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23 April 2008

'Mattress' is Set for Success

By Hervey Folsom
Anniston Star

Reprinted here in its entirety.

A domineering, talkative queen. A king that is mute, but pantomimes. A prince that cannot find a princess, and a wizard that helps the queen ensure that such a young woman throughout the land never qualifies.

Clearly, "Once Upon a Mattress" offered by Community Actors' Studio Theatre and opening April 24 at JSU/McClellan Theatre is not your normal history of royalty.

It's a special brand of fiction in a queendom based on The Princess and the Pea by Hans Christian Anderson.

"Mattress" calls for special effects in staging, so that means a special designer.

Enter Jim Robinson, a designer from Atlanta. "The look is magical, in a cartoonish sort of way," Robinson said of the set. "I'm using lots of color to bring it alive."

This production marks the fifteenth one he has created on paper for Kim Dobbs, CAST's artistic director and director of "Mattress."

The features on stage some accomplished with a black light are almost like characters themselves, depicting the musical's time and place.

But there's a challenge in delivering this product on a stage which must hold actors, a chorus, and lots of movement.

The two tall, rounded thrones will pivot, serving as columns inside the castle as well as royal chairs. The 20 mattresses on which the potential princess will sleep revolves. Hollowed out on the unit's other side is a wizard's cave.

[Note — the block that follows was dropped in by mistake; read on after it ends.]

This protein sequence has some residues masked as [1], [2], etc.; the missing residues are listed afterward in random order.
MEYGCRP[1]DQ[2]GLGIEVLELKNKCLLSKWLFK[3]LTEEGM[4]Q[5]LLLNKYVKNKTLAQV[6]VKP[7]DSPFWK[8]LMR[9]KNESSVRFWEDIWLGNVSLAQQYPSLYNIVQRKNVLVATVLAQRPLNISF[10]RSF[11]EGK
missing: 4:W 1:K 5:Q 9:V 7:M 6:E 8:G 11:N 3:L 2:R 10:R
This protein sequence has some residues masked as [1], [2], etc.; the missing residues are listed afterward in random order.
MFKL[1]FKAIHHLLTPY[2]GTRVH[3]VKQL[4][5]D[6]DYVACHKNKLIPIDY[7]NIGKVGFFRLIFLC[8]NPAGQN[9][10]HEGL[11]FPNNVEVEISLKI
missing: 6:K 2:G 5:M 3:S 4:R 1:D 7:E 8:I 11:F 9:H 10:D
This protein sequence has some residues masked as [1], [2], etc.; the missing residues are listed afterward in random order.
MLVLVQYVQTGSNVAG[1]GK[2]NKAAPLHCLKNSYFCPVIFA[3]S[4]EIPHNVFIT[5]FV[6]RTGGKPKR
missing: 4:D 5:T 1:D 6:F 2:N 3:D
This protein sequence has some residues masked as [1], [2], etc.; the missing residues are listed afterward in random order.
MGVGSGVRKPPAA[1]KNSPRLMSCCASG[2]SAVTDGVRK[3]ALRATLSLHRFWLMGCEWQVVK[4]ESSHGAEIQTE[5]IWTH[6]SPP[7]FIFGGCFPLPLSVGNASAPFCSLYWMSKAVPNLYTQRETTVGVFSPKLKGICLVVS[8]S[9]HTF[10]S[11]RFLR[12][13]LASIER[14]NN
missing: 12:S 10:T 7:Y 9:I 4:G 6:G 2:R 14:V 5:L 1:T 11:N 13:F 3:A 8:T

Talking with Robinson is interesting, for he's lived in New York and appeared on the Broadway stage in "No, No, Nannette." He's moved away from performing, but as a designer, his eye for color is extremely handy, Dobbs said.

Lots of community talent is being used to put "Mattress" on its feet. Seamstresses, chaired by Pati Tiller, are fitting the medieval costumes to actors' sizes, and the madrigal singing is especially entertaining.

Susan Sullivan, who is leading the tap dancing, is a writer, too. A fantasy story she wrote, The King's Story, is set in a semi-anachronistic medieval time, and is not unlike "Mattress," Sullivan said. The story appears in the April/May issue of Alienskin Magazine and can be read online at

"Mattress" will be presented for three weekends. The last show is May 11. For ticket prices and reservations, call 820-2278.

See story at The Anniston Star's website: .

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